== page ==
TUESDAY, MARCH 27, 2018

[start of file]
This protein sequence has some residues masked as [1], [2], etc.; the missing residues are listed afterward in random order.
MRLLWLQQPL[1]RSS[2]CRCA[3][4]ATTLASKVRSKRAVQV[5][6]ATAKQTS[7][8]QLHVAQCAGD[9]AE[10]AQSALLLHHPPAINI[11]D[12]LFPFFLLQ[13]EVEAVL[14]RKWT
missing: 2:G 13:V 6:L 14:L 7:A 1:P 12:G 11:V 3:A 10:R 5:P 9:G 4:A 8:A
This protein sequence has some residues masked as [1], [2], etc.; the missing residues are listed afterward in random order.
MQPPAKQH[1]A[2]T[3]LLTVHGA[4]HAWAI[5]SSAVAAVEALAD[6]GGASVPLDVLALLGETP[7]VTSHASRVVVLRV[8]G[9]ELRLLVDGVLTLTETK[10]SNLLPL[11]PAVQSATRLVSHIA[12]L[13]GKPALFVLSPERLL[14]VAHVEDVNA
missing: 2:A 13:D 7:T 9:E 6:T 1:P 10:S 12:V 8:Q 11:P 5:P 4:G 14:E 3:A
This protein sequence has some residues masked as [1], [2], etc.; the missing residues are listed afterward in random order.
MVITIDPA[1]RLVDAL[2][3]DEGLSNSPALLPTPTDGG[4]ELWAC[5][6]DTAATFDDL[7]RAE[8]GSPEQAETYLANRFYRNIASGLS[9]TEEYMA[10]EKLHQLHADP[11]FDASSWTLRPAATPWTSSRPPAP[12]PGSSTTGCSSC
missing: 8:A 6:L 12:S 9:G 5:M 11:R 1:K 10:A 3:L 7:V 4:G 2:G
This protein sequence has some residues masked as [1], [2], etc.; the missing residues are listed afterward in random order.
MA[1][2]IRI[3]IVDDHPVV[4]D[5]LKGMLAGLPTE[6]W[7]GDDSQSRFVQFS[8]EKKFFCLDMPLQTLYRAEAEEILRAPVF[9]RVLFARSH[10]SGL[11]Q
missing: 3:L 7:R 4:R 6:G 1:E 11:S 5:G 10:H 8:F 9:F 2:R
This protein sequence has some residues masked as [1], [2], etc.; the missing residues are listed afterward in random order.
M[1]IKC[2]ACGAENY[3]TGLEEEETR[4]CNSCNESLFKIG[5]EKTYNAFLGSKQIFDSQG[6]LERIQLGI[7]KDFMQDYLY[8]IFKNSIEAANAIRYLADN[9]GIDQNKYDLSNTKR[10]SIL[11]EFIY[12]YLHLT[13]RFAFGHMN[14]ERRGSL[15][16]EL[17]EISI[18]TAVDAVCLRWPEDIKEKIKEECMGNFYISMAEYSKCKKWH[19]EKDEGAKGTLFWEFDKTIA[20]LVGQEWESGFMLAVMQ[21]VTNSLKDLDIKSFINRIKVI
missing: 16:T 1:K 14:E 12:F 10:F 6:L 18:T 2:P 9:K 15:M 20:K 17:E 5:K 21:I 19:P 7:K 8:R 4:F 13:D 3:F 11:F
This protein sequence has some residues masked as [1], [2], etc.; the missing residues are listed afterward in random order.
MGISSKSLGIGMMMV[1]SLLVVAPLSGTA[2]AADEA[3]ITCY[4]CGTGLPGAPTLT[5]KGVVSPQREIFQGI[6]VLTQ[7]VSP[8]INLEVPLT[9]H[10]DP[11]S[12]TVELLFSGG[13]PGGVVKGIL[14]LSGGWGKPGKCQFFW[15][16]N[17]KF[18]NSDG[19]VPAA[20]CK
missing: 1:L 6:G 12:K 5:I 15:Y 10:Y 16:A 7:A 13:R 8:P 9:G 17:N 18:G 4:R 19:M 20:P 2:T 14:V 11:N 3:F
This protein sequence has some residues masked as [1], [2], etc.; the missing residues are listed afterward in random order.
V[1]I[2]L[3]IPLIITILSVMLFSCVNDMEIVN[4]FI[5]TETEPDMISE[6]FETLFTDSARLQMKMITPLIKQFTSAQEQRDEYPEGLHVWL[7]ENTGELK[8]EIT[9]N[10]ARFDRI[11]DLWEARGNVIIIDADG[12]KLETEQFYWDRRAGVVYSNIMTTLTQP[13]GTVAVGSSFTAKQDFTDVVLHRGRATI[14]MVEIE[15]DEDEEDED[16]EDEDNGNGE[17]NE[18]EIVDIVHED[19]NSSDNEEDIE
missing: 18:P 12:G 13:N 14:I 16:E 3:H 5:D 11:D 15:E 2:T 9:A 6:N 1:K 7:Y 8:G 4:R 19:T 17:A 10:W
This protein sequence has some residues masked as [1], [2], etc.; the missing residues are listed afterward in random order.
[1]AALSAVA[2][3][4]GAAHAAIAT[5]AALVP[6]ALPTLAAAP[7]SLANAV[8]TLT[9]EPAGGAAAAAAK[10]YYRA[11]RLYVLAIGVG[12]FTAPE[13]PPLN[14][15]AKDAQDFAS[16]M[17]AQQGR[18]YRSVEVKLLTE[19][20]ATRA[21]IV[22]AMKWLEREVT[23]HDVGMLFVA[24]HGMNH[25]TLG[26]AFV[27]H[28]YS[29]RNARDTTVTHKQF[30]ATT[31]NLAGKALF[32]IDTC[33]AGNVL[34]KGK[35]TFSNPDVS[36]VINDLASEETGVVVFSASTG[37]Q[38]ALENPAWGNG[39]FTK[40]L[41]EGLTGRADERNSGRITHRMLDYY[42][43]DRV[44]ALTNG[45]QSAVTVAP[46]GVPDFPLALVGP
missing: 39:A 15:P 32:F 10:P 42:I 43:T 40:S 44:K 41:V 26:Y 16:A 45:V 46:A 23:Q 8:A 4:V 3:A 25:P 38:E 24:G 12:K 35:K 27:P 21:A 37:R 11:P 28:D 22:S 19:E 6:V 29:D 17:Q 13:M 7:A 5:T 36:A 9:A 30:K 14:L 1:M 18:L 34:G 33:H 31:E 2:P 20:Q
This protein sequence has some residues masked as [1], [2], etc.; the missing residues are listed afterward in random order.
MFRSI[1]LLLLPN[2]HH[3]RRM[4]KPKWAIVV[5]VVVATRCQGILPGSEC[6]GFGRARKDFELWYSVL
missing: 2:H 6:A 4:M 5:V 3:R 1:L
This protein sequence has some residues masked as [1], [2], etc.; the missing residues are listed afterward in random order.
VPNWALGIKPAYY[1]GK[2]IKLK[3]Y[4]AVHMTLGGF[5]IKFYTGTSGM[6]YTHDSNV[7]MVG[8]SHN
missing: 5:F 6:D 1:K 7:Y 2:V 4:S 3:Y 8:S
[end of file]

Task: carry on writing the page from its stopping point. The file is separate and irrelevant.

University group cleans river after flood damage By Matthew Clark In the wake of last year’s historic flooding of the Truckee River, a group of community members and university students took to the riverbanks last week to clean and restore some of the damage wrought by mother nature. The University of Nevada, Reno’s recently recognized collegiate chapter of Backcountry Hunters and Anglers in collaboration with Keep Truckee Meadows Beautiful and The Nature Conservancy hosted a river clean-up in Lockwood Park east of Reno on Sunday, March 25. Over 30 volunteers came to assist in the conservation and beautification effort. The riverside park was damaged due to last year’s record snow fall and subsequent flooding and was in need of restoration. After a safety talk led by KTMB, the volunteers were split into two groups to help with restoration. One group was instructed to walk the trails and banks of the river to pick up any trash, and the other was tasked with renovating the patio and picnic area of the park. “This is a resource I care about and am passionate about, and it’s good for the community,” president of UNR’s BHA Matthew Needs said. “Cleaning up the trash and getting the invasive weeds out is in a sense preserving the wild nature of the river.” BHA is a national public land advocacy group that helps preserve natural landscapes and habitats so species of deer and fish can thrive, and was brought to the university by people passionate about the outdoors. “We first formed the club because we had heard of a never-ending mantra of people coming to the college to do outdoors things, but they would get here and not have any idea how to go about pursuing those outdoor passions that they